Reforming the civil service which serves as the backbone of bureaucracy is a priority for the PM, to enforce meritocracy and restore it to its former high standards. “In the 1960s we were considered one of the best in the world,” he said. “It is unfortunate how we have fallen behind. This is largely because of a few corrupt individuals and unbridled political interference”. Dr Ishrat Hussain, the former governor of the State Bank of Pakistan (SBP) has been tasked to form a committee to bring the merit back. Warning that political interference will not be tolerated in any appointments, the PM announced bonuses for selfless and efficient employees and penalties for those who failed.
Imran Khan stressed upon transferring the devolution of power saying that previous governments were loathsome in introducing local governments and then creating hindrances in their implementation. According to him “Power must be given to the bottom-most tier. Nazims will be directly elected in districts, while checks and balances will be kept.” Every attempt to introduce local governments has been met with resistance from the bureaucracy, especially by the District Management Group and the Police Service of Pakistan, who claim superiority over the district administration as a result of their colonial legacy.
The PM stressed on increasing Pakistan’s exports by facilitating all the industries to remove bottlenecks and hurdles. He promised to bring back investment into the country by creating a safe environment for investment. Our embassies across the world will engage all overseas Pakistanis who may wish to take our goods and products. A Business Advisory Council is being set up to provide assistance and help address their challenges.
The PM explained his vision of using the examples of governance set by the Holy Prophet (S.A.W) “to bring the nation out of its plight,” in essence creating a Medina-style Islamic welfare state. Calling the Holy Quran as his fundamental and eternal guide for lifting the country based on such a model, he put forth a five-point agenda.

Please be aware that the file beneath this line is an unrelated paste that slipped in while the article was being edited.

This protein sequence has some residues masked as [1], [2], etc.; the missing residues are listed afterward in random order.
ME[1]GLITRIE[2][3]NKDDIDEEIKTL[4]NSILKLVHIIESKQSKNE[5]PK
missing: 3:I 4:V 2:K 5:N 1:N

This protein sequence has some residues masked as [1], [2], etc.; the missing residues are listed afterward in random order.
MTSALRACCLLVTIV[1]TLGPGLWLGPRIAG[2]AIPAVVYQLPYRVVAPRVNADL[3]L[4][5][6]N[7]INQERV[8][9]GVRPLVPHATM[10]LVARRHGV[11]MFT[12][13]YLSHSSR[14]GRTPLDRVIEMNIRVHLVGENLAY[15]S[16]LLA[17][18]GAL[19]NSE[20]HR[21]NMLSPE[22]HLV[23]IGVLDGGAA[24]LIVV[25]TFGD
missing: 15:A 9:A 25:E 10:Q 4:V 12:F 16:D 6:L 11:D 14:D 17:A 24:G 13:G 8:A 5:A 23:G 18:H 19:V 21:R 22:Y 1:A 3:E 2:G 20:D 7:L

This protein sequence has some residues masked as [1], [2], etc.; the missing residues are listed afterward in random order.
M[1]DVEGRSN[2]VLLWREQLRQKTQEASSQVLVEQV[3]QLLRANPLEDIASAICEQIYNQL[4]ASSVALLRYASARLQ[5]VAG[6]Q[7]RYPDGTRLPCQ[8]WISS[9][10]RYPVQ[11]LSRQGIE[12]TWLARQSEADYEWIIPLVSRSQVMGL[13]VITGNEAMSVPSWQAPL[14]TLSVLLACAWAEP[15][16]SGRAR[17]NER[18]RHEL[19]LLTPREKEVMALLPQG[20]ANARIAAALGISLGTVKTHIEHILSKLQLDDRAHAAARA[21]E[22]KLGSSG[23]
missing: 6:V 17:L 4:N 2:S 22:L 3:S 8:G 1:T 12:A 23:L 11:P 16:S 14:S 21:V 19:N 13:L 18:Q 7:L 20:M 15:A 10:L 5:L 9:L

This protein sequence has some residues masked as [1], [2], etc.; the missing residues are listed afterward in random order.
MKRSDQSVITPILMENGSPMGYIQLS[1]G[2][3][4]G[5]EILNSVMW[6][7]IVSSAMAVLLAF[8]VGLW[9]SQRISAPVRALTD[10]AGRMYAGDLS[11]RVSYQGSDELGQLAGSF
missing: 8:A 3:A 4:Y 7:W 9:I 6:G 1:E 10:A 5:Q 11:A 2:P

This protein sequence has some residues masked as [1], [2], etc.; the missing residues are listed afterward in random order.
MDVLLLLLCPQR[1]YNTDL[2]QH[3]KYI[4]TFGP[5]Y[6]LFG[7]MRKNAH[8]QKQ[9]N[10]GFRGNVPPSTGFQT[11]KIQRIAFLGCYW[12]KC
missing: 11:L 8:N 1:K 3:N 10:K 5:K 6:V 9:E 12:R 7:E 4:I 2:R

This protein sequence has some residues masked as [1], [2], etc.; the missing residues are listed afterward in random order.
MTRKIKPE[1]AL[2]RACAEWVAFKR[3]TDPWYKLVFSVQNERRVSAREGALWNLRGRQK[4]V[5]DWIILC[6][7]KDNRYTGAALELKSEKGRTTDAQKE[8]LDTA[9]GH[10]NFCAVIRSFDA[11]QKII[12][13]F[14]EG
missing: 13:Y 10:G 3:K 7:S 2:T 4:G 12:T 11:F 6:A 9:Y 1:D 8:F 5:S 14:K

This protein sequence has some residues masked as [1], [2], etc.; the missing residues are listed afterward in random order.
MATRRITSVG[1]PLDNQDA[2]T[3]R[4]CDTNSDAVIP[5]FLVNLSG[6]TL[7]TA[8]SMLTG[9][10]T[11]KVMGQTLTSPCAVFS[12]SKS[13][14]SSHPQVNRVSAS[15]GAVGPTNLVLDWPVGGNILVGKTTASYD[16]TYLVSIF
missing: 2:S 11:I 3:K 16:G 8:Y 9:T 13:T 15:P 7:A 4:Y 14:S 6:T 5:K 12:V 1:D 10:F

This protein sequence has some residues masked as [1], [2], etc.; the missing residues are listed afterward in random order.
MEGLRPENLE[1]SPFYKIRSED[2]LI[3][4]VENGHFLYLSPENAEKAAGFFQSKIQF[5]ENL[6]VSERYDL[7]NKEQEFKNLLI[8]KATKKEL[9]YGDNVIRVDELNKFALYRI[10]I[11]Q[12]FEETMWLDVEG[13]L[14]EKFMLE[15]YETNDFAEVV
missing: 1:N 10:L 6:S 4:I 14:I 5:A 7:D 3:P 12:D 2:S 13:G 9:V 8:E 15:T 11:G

Firstly that the Supremacy of law must be upheld so that law remains equal for all. Secondly Zakat must be paid, where the rich pay more to subsidise the poor. He also listed compassion as an important goal. Followed by merit; which would encourage us to be sadiq and amen. Last is education, which the Holy Prophet stressed on above everything else, even making it incumbent on his people to attain an education.
Treating challenges confronting the nation as opportunities, Imran Khan spoke about revamping the judiciary and implementing the KP model of police in Punjab.
He also spoke of repatriating our Pakistanis stuck in jails abroad, increase green cover in cities, eliminate water scarcity and build new dams. Moreover he mentioned tackling environmental issues, a crackdown on sexual assault against children etc. In essence all reforms and proposals focused on safeguarding Pakistan’s resources and their redistribution from the rich to the less advantaged. Such was the sincerity in his tone and such was the power behind his message that even his detractors failed to find any negative aspects, the best they could do was be critical about the topics Khan did not dwell upon.
The road to “Naya Pakistan” is littered with challenges and threats which are in fact opportunities. This is indeed a new beginning which holds promise for the common man who has become energised by Imran’s words. This uncommon man, someone who does not ask for much in return is now on his way to becoming an uncommon Prime Minister.